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This is the first post of a recently inherited collection for which I'm trying to determine resale value. This rifle is by far the most interesting to me personally, as it is one of the few pieces I don't recall ever seeing from my father's collection.

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It appears to be some type of custom-build; the barrel contains a "Winchester MODEL 70" and "22 JET" stamp, and appears to be an entirely different (and newer) material than the rest of the rifle. The trigger portion contains stamping "MADE BY THE BIRMINGHAM SMALL ARMS Co Ltd" on one side and "COMMONWEALTH OF AUSTRALIA" on the opposite. A kangaroo logo can be seen on the top, and there are also stampings on the shoulder stock that read "A C C C", "N.S.W.", "4 7 97" and "8/09".

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I've never fired this rifle, so I can't remark on its performance, but there are obvious wear marks, including several scuffs and scratches on the barrel and scope. There are some small "dents" in the wood stock, but no scratches. The wood finish is smooth all around.

I'm very curious about this piece, not only in terms of value, but in age & origin, as I literally have zero background information for it. I recognize that I would certainly benefit from improved lighting - I'll hope to have better photos for future posts.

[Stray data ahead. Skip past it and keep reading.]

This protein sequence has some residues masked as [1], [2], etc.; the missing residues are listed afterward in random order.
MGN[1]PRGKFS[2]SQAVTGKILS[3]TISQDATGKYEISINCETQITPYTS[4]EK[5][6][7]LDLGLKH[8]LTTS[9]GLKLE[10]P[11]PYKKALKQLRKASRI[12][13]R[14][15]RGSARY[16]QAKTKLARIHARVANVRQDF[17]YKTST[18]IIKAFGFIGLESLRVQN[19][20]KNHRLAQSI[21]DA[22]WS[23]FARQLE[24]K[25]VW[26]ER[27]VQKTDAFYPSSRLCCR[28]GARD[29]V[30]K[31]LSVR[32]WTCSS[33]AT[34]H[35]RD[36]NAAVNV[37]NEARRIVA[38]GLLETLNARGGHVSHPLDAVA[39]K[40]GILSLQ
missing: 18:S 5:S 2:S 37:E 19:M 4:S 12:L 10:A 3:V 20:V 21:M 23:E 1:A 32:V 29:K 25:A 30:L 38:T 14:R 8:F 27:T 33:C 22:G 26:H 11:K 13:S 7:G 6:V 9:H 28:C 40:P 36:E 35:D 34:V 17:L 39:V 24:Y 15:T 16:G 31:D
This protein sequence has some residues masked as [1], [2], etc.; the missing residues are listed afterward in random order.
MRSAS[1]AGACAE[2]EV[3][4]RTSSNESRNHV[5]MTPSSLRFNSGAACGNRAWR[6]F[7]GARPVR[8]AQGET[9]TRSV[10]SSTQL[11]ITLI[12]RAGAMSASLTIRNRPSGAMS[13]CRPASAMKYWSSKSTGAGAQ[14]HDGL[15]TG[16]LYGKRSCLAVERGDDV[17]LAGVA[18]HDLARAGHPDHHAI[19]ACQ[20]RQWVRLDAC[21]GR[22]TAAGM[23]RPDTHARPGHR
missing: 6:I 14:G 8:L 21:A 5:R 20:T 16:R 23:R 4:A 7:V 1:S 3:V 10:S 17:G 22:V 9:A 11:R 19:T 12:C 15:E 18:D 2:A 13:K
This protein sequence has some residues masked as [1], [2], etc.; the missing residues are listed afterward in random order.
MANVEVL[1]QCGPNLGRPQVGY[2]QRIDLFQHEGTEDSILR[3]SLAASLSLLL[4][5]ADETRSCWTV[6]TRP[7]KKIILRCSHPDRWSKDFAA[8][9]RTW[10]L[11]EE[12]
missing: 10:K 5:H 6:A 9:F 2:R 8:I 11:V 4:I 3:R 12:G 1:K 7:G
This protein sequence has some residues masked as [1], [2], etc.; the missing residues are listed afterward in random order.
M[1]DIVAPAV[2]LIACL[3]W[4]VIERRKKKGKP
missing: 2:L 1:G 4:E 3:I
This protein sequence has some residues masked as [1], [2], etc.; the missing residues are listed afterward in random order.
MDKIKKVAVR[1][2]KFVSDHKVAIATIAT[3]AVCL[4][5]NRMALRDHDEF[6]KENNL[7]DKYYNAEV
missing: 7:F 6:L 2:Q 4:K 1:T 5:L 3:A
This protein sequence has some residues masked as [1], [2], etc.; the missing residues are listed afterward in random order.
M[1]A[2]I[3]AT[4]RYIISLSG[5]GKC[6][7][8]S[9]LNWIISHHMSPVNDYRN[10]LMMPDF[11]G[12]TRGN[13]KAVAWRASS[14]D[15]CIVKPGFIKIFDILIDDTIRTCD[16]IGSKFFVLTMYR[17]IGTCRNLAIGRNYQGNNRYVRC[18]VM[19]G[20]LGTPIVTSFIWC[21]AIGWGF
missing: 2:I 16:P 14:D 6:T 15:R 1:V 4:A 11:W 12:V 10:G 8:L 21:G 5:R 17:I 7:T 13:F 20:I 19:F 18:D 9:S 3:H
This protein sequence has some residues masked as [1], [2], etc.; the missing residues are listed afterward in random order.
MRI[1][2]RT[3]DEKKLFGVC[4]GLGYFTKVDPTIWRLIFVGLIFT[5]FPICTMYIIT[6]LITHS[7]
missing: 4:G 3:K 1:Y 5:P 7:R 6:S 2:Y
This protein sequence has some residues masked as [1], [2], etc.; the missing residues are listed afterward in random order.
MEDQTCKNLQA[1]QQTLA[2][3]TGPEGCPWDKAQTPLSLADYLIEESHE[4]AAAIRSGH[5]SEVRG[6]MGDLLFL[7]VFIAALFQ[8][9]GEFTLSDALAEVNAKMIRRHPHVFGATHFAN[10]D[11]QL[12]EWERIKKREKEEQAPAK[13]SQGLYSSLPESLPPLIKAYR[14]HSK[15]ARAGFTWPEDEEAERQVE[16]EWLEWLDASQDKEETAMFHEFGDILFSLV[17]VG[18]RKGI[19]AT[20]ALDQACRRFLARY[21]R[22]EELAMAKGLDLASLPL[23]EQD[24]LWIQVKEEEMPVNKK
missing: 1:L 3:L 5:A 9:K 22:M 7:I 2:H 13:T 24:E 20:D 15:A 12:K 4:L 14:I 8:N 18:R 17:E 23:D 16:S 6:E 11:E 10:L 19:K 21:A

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I believe what you have there is a BSA No.4 Martini made for Australia circa 1909/10 in .310 caliber, commonly referred to as .310 Cadet. Nice rifle!

p.s. .22 Jet is a bottlenecked center fire cartridge, essentially a .357 Magnum case necked down to accept .22 diameter projectiles.

Just a guess because the markings are indistinct, but it looks as if a Winchester Model 70 .22 Hornet barrel was utilized in building this nifty rifle.
 

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Mac is correct in his assessment of the rifle. These little guns were often rebarreled to a different caliber as the original ammo became scarce. Today 22 Jet ammo is very hard to come by as well. Someone interested in shooting it may once again rebarrel it to something more common. The 22 Jet was an odd cartridge introduced by S&W for their revolvers. It had extraction problems and was short lived. The scope is a K3 Weaver which at the time was a good scope but is also outdated by today's standards. The gun hold little to no value as a collector item but as a shooter it is worth a few hundred dollars. It is next to impossible to accurately value a more less one of a kind rifle. This gun would do its best being sold on an online auction as it will take the right buyer to realize maximum dollar potential.
 

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In the right place there's still quite a following of the little Martini action as original rifles and for the action for a build. Many of the 310 Cadets were reamed to 32-20, another fine little cartridge.
 
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